Love and Time Travel
- 1h 33min
When emotionally isolated barista Dan Duncombe starts receiving strange messages on the inside of his bedroom window, he is forced to become involved with the lives of the people around him ... Read allWhen emotionally isolated barista Dan Duncombe starts receiving strange messages on the inside of his bedroom window, he is forced to become involved with the lives of the people around him ... and by changing their lives, he changes his own.When emotionally isolated barista Dan Duncombe starts receiving strange messages on the inside of his bedroom window, he is forced to become involved with the lives of the people around him ... and by changing their lives, he changes his own.
I didn't find this film so very wonderful, though it's better than a lot of high-budget rubbish coming out of Hollywood. When I wrote this, there were only five reviews posted, all by people who loved it, and I thought it worthwhile enough to add a bit of perspective. The best things: Weal seems to be good at everything. He's a convincing actor, with the rest of the cast all doing a good job too. His direction has a couple of glitches where things get unnecessarily confusing, but never for long and most of the time the pacing is fine and he keeps control of a complex plot. He also writes some great dialogue.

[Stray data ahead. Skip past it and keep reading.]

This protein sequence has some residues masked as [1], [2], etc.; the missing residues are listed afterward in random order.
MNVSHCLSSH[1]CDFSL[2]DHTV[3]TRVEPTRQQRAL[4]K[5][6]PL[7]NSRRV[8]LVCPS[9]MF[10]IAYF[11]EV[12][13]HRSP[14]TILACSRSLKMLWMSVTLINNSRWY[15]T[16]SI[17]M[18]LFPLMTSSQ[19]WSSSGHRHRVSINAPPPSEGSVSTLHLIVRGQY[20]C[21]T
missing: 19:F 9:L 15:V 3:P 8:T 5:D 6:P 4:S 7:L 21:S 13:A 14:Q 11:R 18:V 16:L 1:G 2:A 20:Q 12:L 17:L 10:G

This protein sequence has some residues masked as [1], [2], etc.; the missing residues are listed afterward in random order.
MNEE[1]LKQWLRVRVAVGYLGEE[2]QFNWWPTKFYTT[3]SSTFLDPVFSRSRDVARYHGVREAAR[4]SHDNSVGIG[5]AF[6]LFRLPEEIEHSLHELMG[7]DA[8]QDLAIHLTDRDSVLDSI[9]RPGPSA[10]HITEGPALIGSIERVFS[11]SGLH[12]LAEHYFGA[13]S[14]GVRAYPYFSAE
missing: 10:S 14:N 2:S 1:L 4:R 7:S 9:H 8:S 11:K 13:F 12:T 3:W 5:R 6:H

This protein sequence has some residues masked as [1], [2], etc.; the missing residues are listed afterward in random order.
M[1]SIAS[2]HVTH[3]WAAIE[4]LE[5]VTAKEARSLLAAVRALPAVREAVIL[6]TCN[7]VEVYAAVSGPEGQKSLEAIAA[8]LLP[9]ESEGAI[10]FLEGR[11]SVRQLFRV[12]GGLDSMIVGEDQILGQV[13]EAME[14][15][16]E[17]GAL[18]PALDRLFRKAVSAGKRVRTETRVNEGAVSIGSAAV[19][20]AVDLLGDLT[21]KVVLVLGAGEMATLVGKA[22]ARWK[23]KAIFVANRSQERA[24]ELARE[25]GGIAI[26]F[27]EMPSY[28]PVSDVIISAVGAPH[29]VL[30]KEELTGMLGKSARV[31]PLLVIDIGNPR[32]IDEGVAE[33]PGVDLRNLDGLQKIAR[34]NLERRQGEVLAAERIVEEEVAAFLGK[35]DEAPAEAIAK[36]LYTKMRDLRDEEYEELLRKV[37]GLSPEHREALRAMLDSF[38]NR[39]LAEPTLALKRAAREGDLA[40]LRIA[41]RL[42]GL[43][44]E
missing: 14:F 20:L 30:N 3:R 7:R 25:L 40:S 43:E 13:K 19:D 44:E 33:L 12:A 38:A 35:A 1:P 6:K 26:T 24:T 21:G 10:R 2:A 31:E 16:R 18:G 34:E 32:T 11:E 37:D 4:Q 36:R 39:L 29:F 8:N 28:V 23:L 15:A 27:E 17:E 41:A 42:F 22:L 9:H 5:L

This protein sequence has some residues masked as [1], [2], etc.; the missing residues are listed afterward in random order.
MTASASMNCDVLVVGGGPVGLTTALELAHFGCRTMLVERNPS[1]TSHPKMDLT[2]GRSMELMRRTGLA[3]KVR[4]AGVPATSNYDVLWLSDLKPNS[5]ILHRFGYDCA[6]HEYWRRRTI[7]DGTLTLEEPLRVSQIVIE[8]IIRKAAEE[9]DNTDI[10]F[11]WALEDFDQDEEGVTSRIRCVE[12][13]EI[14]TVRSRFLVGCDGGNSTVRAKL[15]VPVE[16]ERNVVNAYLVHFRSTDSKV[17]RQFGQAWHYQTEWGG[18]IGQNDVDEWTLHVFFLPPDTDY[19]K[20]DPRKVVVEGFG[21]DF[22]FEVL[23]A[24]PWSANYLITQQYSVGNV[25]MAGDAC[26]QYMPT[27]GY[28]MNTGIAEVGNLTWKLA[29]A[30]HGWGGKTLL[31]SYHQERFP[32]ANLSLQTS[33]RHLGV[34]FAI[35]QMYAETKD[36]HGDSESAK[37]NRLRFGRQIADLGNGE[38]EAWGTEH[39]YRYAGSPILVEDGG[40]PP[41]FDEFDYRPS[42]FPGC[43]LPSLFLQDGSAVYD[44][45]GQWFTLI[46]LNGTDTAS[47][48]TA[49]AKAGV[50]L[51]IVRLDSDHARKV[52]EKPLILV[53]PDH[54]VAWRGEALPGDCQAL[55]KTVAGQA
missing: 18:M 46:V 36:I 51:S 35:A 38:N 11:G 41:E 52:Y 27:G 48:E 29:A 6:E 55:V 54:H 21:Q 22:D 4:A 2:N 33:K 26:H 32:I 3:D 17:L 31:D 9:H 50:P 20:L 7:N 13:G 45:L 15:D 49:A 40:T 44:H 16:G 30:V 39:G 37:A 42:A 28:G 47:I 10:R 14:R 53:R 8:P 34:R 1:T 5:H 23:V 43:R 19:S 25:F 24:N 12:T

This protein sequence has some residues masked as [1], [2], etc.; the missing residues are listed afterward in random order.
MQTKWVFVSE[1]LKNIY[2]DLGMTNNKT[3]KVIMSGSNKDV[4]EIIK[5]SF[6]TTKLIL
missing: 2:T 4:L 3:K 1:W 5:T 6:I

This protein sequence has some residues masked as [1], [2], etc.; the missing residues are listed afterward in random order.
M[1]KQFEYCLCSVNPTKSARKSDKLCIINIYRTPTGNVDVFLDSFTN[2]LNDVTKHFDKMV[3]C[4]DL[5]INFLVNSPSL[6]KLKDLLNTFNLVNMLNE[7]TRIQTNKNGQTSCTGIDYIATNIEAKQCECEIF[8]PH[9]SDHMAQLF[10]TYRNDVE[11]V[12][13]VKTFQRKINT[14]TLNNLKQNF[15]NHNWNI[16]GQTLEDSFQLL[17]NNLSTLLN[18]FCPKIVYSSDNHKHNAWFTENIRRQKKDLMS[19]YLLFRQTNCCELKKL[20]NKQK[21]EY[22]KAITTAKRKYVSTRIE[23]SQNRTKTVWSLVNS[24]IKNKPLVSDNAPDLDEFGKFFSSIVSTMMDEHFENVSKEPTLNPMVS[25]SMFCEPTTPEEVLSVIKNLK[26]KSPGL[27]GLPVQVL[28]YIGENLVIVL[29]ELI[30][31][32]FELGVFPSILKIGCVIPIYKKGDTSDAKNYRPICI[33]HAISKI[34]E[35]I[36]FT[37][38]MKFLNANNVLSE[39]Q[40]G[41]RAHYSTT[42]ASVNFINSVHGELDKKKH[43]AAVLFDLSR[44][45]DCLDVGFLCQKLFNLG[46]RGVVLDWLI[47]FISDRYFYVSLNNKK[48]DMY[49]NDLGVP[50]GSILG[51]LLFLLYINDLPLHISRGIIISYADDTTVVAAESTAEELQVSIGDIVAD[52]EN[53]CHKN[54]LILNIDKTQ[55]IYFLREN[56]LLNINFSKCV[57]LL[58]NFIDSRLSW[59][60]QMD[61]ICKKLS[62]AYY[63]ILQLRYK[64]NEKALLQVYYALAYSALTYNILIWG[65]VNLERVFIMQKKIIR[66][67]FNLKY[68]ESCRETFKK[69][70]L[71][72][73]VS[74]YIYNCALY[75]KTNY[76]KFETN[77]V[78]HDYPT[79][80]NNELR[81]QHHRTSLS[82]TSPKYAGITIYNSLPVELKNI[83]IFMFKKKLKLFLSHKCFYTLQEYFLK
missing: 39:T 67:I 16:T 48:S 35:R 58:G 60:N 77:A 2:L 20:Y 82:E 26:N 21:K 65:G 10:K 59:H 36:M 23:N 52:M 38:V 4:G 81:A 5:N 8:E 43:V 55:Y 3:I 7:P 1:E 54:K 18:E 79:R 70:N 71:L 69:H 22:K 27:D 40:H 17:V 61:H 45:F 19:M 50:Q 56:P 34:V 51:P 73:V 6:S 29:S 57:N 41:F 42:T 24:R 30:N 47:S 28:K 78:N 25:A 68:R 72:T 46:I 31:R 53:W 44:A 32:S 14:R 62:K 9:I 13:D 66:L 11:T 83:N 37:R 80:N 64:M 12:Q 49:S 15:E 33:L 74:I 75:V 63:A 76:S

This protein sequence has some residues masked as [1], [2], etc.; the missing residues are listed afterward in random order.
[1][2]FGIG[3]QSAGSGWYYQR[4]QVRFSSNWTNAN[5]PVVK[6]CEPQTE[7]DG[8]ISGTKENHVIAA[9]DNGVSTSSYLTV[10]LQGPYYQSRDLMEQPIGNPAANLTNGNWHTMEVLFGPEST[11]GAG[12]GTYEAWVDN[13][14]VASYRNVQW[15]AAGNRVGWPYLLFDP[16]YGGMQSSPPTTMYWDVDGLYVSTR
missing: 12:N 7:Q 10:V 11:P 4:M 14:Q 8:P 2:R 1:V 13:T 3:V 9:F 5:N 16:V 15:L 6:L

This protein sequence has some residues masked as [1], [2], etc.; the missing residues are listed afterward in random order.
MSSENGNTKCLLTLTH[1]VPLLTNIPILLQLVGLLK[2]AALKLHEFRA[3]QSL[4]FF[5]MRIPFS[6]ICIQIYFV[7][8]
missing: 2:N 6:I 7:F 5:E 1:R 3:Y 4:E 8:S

I wasn't so happy about the plot itself, and the main character, who dominates the film, is very irritating at times. He goes through the early scenes mostly just not replying when people speak to him - the kind of guy who, despite his good looks, would end up alone, watching TV or playing computer games. In this case he's very fortunate that several well-meaning people make determined efforts to get through to him. Once he sets his sights on Sophia, things do improve, with a likeable caring personality starting to emerge. He's somewhat inconsistent though, reacting differently for plot purposes in identical situations - as when one time he chases the mysterious stranger, who runs away from him, while another time, the two simply look at each other, then walk away with no word spoken.
As for the plot, it makes a kind of sense and mostly works in that its oddness keeps the film feeling fresh and interesting through most of the journey - often a feature of Australian or New Zealand cinema. However everything is based on a long series of coincidences, which go beyond unlikely to silly to ridiculous and sometimes give the impression that these half-dozen intertwined characters inhabit a cut-off village where they make up around half the population and that's why they keep meeting up around every corner turned. For this reason the film needs to be viewed as a fantasy or morality play, rather than anything anywhere close to real.
Right at the end everything sadly falls apart, all quirkiness abandoned for more piled-on clichéd coincidence as the director rushes to tie up every possible loose end. I personally don't like over-neat endings - though many others do. In this case it's just another reminder that the real world was never invited anywhere near this party.
I felt I should have got some message here, following the morality play interpretation, and perhaps there is something there for more perceptive viewers. The very obvious one, 'actions have consequences', which gets spread on very thickly, seems belied by that cliché ending, which suggests that things would end up that way more or less regardless of what anyone does or says. Two things I did take from this film though: Summer is definitely a cool person: and Beni really, really cannot play!
- Nov 29, 2019